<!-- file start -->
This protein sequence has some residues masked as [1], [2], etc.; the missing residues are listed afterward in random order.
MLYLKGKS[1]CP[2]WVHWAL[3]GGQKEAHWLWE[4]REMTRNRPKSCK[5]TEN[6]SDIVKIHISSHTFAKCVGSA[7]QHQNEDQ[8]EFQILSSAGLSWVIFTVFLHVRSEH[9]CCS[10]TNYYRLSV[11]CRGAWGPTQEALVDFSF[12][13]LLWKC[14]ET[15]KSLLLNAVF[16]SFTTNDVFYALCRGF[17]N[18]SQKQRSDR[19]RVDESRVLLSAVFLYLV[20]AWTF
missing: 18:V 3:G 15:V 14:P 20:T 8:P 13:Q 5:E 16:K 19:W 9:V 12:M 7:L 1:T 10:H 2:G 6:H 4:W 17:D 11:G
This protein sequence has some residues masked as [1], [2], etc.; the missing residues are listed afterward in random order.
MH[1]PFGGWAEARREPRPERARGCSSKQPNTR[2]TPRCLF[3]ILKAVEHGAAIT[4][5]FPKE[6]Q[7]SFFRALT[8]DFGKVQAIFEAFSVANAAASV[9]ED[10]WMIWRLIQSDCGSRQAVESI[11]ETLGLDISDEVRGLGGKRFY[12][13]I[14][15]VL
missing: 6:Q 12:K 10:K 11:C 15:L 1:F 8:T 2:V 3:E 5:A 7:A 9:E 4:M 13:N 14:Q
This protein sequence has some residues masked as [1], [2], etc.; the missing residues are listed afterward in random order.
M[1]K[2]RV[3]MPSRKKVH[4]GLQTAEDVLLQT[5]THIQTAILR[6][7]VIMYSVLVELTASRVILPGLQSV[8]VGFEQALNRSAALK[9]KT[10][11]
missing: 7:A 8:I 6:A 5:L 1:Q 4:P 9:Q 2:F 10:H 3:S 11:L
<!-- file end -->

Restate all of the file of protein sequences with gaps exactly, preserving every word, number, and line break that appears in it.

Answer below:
This protein sequence has some residues masked as [1], [2], etc.; the missing residues are listed afterward in random order.
MLYLKGKS[1]CP[2]WVHWAL[3]GGQKEAHWLWE[4]REMTRNRPKSCK[5]TEN[6]SDIVKIHISSHTFAKCVGSA[7]QHQNEDQ[8]EFQILSSAGLSWVIFTVFLHVRSEH[9]CCS[10]TNYYRLSV[11]CRGAWGPTQEALVDFSF[12][13]LLWKC[14]ET[15]KSLLLNAVF[16]SFTTNDVFYALCRGF[17]N[18]SQKQRSDR[19]RVDESRVLLSAVFLYLV[20]AWTF
missing: 18:V 3:G 15:V 14:P 20:T 8:P 13:Q 5:E 16:K 19:W 9:V 12:M 7:L 1:T 10:H 2:G 6:H 4:W 17:D 11:G
This protein sequence has some residues masked as [1], [2], etc.; the missing residues are listed afterward in random order.
MH[1]PFGGWAEARREPRPERARGCSSKQPNTR[2]TPRCLF[3]ILKAVEHGAAIT[4][5]FPKE[6]Q[7]SFFRALT[8]DFGKVQAIFEAFSVANAAASV[9]ED[10]WMIWRLIQSDCGSRQAVESI[11]ETLGLDISDEVRGLGGKRFY[12][13]I[14][15]VL
missing: 6:Q 12:K 10:K 11:C 15:L 1:F 8:T 2:V 3:E 5:A 7:A 9:E 4:M 13:N 14:Q
This protein sequence has some residues masked as [1], [2], etc.; the missing residues are listed afterward in random order.
M[1]K[2]RV[3]MPSRKKVH[4]GLQTAEDVLLQT[5]THIQTAILR[6][7]VIMYSVLVELTASRVILPGLQSV[8]VGFEQALNRSAALK[9]KT[10][11]
missing: 7:A 8:I 6:A 5:L 1:Q 4:P 9:Q 2:F 10:H 3:S 11:L